The fading facades of century-old buildings in a neighborhood of the Nigerian megacity of Lagos house a vibrant technology cluster that’s caught the eye of Facebook Inc. and Alphabet Inc.’s Google.
The Yaba area, home to the Yaba College of Technology and the University of Lagos, is an emerging technology ecosystem — from fewer than 10 startups in 2013 to more than 60 today, including businesses like booking site Hotels.ng. It also hosts digital labs for Nigeria’s oldest bank, First Bank of Nigeria Ltd., and Stanbic IBTC, the local subsidiary of Africa’s largest lender.
Yaba’s path into the spotlight started from the bottom up, bolstered by a grassroots movement that lobbied for support from a government not immediately sold on economic benefits of technology. The group’s first success came in 2013 when, anchored by the Co-Creation Hub, which now manages a space for Facebook and partners with Google to run programs, it convinced the authorities to waive taxes for a company, MainOne, that agreed to lay Yaba’s internet infrastructure.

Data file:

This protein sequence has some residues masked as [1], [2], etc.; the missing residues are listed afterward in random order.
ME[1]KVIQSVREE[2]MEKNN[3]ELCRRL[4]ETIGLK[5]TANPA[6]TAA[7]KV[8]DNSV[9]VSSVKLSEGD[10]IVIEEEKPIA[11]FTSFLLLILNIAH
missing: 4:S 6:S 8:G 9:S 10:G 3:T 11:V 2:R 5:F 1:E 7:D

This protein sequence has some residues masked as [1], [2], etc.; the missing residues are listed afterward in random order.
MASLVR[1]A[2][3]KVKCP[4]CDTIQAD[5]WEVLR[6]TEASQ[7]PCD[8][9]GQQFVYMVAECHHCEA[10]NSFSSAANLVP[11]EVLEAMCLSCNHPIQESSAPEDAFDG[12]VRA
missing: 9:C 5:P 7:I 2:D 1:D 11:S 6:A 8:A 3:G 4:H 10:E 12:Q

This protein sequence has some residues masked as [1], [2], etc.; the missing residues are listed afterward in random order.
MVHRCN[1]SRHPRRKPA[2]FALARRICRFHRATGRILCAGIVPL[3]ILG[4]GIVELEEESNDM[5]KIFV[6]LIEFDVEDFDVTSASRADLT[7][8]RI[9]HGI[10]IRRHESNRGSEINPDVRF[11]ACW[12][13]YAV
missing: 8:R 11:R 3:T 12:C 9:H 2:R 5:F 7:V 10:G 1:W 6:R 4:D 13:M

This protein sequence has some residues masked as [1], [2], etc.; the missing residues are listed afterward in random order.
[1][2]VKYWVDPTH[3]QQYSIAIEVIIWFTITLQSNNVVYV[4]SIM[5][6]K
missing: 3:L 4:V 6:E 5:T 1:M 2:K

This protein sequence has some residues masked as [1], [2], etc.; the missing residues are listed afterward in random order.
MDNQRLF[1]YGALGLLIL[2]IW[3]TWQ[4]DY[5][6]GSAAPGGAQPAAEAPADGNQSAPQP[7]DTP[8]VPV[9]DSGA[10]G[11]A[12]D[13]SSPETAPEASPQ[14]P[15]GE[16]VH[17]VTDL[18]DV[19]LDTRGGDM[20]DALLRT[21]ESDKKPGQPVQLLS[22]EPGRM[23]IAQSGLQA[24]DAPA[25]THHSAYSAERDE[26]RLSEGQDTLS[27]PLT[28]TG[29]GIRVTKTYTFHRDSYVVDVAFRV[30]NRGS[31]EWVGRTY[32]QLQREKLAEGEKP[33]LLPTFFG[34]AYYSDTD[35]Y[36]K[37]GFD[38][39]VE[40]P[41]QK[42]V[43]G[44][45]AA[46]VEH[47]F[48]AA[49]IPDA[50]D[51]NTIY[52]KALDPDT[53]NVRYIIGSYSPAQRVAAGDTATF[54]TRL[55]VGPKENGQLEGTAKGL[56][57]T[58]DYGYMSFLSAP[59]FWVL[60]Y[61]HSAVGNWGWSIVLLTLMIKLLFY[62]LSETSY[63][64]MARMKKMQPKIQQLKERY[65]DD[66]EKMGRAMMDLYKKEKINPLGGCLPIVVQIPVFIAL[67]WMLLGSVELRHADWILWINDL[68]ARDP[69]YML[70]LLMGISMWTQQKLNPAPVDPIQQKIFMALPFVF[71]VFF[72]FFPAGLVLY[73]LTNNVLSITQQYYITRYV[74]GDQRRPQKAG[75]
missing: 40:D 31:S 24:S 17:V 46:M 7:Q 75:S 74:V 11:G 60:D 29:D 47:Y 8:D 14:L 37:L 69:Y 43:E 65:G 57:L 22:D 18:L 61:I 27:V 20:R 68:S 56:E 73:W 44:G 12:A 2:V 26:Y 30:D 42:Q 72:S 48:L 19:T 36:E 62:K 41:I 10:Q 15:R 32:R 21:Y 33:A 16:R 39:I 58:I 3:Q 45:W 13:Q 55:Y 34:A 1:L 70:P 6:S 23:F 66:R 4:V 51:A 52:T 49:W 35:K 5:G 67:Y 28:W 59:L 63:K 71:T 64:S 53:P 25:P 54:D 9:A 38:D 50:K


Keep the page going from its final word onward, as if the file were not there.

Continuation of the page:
In April last year, Lagos hired the global consultancy company Accenture, and in July Vice President Yemi Osinbajo took local start-ups to Silicon Valley as the state announced it was launching a project to develop the Yaba cluster. By August, the government purchased 30,000 square meters of land around Yaba to expand the area that it hopes will create more than 250,000 jobs.
CENTER FOR AFRICAN STUDIES
Center for Africa Studies (AFRAM) which located in Ankara, is an organization facilitating under the administration of African Affairs Council (AFAC). It makes various researches about Africa to enhance economic and cultural bounds between Africa and Turkey. AFRAM’s publishings has been shared with different institutions as they require to obtain.
Africa Observatory is one the publishing of AFRAM and it has been published each two weeks. It has been delivered to different institutions via e-mail.